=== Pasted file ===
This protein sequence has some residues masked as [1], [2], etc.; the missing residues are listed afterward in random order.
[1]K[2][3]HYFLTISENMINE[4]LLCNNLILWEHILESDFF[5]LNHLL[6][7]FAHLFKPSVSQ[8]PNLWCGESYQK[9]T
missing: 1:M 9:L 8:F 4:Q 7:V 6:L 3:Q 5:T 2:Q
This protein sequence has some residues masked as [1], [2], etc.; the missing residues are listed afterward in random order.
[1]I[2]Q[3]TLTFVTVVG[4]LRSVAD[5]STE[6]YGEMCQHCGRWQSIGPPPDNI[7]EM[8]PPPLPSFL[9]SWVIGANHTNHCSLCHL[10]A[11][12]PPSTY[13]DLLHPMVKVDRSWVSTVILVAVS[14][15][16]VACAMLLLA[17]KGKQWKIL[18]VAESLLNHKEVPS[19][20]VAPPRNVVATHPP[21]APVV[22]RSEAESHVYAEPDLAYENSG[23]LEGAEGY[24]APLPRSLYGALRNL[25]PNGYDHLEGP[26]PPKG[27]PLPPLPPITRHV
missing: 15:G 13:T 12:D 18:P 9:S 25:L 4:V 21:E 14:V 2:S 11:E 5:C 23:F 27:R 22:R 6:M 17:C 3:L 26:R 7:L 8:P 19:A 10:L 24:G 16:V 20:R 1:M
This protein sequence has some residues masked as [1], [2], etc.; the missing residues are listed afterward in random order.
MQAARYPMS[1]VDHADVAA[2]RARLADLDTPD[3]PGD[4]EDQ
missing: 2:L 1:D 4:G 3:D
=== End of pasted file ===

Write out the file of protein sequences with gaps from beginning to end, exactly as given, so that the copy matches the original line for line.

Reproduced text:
This protein sequence has some residues masked as [1], [2], etc.; the missing residues are listed afterward in random order.
[1]K[2][3]HYFLTISENMINE[4]LLCNNLILWEHILESDFF[5]LNHLL[6][7]FAHLFKPSVSQ[8]PNLWCGESYQK[9]T
missing: 1:M 9:L 8:F 4:Q 7:V 6:L 3:Q 5:T 2:Q
This protein sequence has some residues masked as [1], [2], etc.; the missing residues are listed afterward in random order.
[1]I[2]Q[3]TLTFVTVVG[4]LRSVAD[5]STE[6]YGEMCQHCGRWQSIGPPPDNI[7]EM[8]PPPLPSFL[9]SWVIGANHTNHCSLCHL[10]A[11][12]PPSTY[13]DLLHPMVKVDRSWVSTVILVAVS[14][15][16]VACAMLLLA[17]KGKQWKIL[18]VAESLLNHKEVPS[19][20]VAPPRNVVATHPP[21]APVV[22]RSEAESHVYAEPDLAYENSG[23]LEGAEGY[24]APLPRSLYGALRNL[25]PNGYDHLEGP[26]PPKG[27]PLPPLPPITRHV
missing: 15:G 13:T 12:D 18:P 9:S 25:L 4:V 21:E 14:V 2:S 11:E 5:C 23:F 27:R 22:R 6:M 17:C 3:L 26:R 7:L 8:P 19:A 10:L 24:G 16:V 20:R 1:M
This protein sequence has some residues masked as [1], [2], etc.; the missing residues are listed afterward in random order.
MQAARYPMS[1]VDHADVAA[2]RARLADLDTPD[3]PGD[4]EDQ
missing: 2:L 1:D 4:G 3:D